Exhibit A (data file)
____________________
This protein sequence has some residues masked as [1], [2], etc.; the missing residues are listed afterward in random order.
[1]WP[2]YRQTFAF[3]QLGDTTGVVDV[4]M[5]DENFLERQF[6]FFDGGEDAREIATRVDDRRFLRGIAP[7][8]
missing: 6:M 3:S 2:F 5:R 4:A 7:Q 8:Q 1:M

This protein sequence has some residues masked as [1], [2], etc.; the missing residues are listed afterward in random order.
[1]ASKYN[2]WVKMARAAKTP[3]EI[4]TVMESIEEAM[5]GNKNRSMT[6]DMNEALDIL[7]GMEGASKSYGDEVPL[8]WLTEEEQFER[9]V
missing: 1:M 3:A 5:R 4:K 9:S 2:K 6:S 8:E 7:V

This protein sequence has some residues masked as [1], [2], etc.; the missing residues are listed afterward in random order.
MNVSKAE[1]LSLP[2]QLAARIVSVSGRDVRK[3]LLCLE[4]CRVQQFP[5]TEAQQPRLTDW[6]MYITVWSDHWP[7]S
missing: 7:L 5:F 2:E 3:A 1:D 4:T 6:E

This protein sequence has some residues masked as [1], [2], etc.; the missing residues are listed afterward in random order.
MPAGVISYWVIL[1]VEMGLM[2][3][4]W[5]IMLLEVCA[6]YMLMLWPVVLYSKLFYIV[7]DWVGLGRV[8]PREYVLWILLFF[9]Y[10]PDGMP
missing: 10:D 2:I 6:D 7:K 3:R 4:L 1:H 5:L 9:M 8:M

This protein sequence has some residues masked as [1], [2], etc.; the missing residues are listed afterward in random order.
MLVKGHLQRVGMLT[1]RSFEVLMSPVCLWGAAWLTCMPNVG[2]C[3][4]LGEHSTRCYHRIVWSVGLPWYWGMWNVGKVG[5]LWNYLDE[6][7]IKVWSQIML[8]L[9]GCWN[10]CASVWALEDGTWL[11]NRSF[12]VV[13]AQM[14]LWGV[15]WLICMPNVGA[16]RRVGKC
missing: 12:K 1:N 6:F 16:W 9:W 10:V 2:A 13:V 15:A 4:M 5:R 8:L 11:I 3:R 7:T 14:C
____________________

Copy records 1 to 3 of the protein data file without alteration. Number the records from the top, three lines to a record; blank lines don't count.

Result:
This protein sequence has some residues masked as [1], [2], etc.; the missing residues are listed afterward in random order.
[1]WP[2]YRQTFAF[3]QLGDTTGVVDV[4]M[5]DENFLERQF[6]FFDGGEDAREIATRVDDRRFLRGIAP[7][8]
missing: 6:M 3:S 2:F 5:R 4:A 7:Q 8:Q 1:M

This protein sequence has some residues masked as [1], [2], etc.; the missing residues are listed afterward in random order.
[1]ASKYN[2]WVKMARAAKTP[3]EI[4]TVMESIEEAM[5]GNKNRSMT[6]DMNEALDIL[7]GMEGASKSYGDEVPL[8]WLTEEEQFER[9]V
missing: 1:M 3:A 5:R 4:K 9:S 2:K 6:S 8:E 7:V

This protein sequence has some residues masked as [1], [2], etc.; the missing residues are listed afterward in random order.
MNVSKAE[1]LSLP[2]QLAARIVSVSGRDVRK[3]LLCLE[4]CRVQQFP[5]TEAQQPRLTDW[6]MYITVWSDHWP[7]S
missing: 7:L 5:F 2:E 3:A 1:D 4:T 6:E